Relevance for Environmental Flows Applications
- Authors: Belize A. Lane; Helen E. Dahlke, Gregory B. Pasternack, Samuel Sandoval-Solis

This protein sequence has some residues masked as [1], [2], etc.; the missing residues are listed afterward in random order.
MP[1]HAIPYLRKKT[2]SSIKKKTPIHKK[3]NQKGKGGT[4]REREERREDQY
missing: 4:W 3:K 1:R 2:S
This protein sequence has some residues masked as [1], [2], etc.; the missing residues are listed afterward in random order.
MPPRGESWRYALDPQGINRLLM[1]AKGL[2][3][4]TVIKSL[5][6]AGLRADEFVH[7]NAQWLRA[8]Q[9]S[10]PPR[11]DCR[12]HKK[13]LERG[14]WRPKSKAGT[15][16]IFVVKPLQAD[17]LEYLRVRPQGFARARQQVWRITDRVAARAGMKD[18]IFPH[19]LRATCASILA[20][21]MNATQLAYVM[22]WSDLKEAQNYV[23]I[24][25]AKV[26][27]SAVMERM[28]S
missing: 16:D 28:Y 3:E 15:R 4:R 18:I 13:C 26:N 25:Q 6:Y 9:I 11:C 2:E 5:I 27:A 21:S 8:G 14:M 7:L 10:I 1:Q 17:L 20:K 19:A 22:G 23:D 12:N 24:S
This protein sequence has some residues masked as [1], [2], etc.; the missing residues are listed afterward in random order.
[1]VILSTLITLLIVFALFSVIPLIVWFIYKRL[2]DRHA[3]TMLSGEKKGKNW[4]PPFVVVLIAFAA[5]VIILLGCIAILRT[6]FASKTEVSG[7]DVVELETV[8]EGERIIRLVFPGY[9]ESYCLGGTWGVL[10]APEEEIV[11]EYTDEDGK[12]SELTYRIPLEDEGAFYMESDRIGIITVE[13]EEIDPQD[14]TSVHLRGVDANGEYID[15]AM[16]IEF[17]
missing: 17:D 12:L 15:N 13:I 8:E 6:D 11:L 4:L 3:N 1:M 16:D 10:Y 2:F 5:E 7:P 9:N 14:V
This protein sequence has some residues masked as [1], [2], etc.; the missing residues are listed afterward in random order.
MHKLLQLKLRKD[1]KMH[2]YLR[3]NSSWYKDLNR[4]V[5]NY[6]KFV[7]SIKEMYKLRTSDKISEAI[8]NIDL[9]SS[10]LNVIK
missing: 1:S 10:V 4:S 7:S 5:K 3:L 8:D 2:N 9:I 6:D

Abstract: Alterations to flow regimes for water management objectives have degraded river ecosystems worldwide. These alterations are particularly profound in Mediterranean climate regions such as California with strong climatic variability and riverine species highly adapted to the resulting flooding and drought disturbances. However, defining environmental flow targets for Mediterranean rivers is complicated by extreme hydrologic variability and often intensive water management legacies. Improved understanding of the diversity of natural streamflow patterns and their spatial arrangement across Mediterranean regions is needed to support the future development of effective flow targets at appropriate scales for management applications with minimal resource and data requirements. Our study addresses this need through the development of a spatially explicit reach-scale hydrologic classification for California. Dominant hydrologic regimes and their physio-climatic controls are revealed, using available unimpaired and naturalized streamflow time-series and generally publicly available geospatial datasets. This methodology identifies eight natural flow classes representing distinct flow sources, hydrologic characteristics, and catchment controls over rainfall-runoff response. The study provides a broad-scale hydrologic framework upon which flow-ecology relationships could subsequently be established towards reach-scale environmental flows applications in a complex, highly altered Mediterranean region.